Wondering what happened to us?

Hi everyone! Sorry we haven’t posted in a number of days. We are currently in Redlands, CA and are just a couple days away from reaching the coast and dipping our toes in the Pacific. Thank you so much to those of you who were worried about why we haven’t posted! It’s been hard for us to get Wifi and we have just been trying to take every moment in during this last week of Trash Freeway. We have been handwriting the posts and will update the blog soon! Thank you for understanding and for following and supporting us throughout our trip. Stay tuned!


Day 79, 80, 81: The Grand Canyon

Since we were so darn close to the Grand Canyon, we decided to take a min-vacation up there. We took the Arizona Shuttle from Flagstaff to the South Rim, and spent the night with a Couchsurfing host, Shane. Shane works as a carpenter in the Grand Canyon Village, so it was cool to stay with a member of the community! We spent our two days there hiking the Bright Angels Trail and the Rim trail, exploring, checking out many different lookout points, meeting some other travelers, seeing the sunrise on the canyon, and standing around with our jaws dropped. Not to mention, we had some top tier star gazing, and saw a shooting star that will be imprinted in our memories forever. It was pretty incredible, and pictures just don’t do it justice, but check them out anyway:


Pictures can’t capture the magnificence.


Lookin’ thinkin’ and hydratin’


Naomi & Canyon


Sitting on the edge.




Oh wow.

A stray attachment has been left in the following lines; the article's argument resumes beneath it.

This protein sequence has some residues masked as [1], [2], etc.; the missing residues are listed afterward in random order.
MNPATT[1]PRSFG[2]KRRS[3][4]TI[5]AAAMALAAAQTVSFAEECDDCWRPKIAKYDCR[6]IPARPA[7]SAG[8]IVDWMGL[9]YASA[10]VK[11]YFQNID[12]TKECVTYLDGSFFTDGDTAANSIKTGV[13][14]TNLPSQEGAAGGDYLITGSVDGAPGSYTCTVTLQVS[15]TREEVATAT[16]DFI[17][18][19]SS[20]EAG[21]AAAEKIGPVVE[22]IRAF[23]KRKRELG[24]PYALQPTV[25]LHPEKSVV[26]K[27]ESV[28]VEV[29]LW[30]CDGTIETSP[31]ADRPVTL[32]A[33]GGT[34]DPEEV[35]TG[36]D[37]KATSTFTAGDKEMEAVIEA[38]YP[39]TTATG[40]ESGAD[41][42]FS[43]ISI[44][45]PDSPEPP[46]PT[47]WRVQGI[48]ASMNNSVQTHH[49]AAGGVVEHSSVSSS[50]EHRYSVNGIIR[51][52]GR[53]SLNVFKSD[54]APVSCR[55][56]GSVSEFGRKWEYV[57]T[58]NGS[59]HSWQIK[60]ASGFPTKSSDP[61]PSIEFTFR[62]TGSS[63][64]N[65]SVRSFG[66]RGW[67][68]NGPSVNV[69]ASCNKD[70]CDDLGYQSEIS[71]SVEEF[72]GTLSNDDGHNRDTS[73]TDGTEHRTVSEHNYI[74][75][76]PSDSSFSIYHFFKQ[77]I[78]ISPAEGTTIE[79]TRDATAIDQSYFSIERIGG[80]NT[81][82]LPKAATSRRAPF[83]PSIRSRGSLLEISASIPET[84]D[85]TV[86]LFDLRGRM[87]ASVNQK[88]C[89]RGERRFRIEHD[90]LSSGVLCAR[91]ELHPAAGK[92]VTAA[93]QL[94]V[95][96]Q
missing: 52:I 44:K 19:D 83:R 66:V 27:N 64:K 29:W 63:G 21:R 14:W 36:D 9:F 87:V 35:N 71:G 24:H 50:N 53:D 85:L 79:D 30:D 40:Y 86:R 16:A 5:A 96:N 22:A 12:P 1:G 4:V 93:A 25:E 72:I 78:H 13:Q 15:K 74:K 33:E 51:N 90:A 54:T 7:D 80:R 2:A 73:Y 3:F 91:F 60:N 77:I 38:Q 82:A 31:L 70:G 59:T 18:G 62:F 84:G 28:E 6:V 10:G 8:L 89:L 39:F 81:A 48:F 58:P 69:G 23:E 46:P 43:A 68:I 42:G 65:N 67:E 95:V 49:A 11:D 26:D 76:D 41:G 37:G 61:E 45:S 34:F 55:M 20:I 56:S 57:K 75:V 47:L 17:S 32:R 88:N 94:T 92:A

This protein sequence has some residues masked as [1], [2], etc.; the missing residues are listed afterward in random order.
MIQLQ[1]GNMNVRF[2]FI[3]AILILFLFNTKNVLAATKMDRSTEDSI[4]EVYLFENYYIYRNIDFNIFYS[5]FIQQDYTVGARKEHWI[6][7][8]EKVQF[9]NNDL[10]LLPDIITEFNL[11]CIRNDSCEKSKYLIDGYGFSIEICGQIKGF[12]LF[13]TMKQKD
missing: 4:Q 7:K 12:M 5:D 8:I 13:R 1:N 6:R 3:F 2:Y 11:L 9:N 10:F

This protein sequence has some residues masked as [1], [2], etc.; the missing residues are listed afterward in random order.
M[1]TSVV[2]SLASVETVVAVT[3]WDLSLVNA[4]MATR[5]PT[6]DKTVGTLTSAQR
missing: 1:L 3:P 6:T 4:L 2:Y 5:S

5 AM wakeup to see the sunrise with Shane!


Thanks for hosting us Shane!


Hippy ride aka Shane’s van!


Best Friends and sunrise


Buying some fruit and power bars (gotta try on hats too)!


A little hike into the canyon. Gotta come back one day to backpack all the way down!




Don’t fall!


Hiking & biking team…that’s us!


Trash Freeway pic.


A pretty tree with a pretty view.


Jaime dresses up like Naomi (shirt & high bun & sneakers)

We had an unforgettable time and are now spending day 81 as a rest day in Flagstaff. The weather report is not looking so good for tomorrow, so hopefully it’s inaccurate and we can get back on the road tomorrow. We will keep everyone posted! Time for some stretching, journaling, packing, and route planning!

Day 78: We Can Almost See The Coast!

We left Winslow at our earliest departure time yet: 6:20 AM, on our bikes! We knew we had a long day ahead of us to Flagstaff, so that really got us moving . We stopped real quick to get some bananas at the grocery store, then really hit the road. We covered some ground, then got off at the rest area for a bit. We were a little chilly from the cold morning ride, and saw they had a coffee vending machine. This is normally unappealing, say, in the Bobst library basement, but when you’re on the road, anything goes. Problem was, we weren’t sure if the coffee would come out in a styrofoam cup or in a recyclable paper cup. To purchase something in a styrofoam cup would be a Trash Freeway sin. So, we called the vending machine company jusssst to be safe, and lo and behold, the coffee would be in paper cups! We sipped and were merry.


Rest stop with blue skies and coffee.

Back on our bikes, we were suddenly pretty pooped. Even though we had been hydrating all day, we were wiped out. We spread out on some rocks at a turn off, and rested for a little. The day had been filled with a steady elevation gain, and we were feeling it. But, we gotta get back on our bikes and keeping moving forward. So we did, until the next gas station, where we made a new biker friend!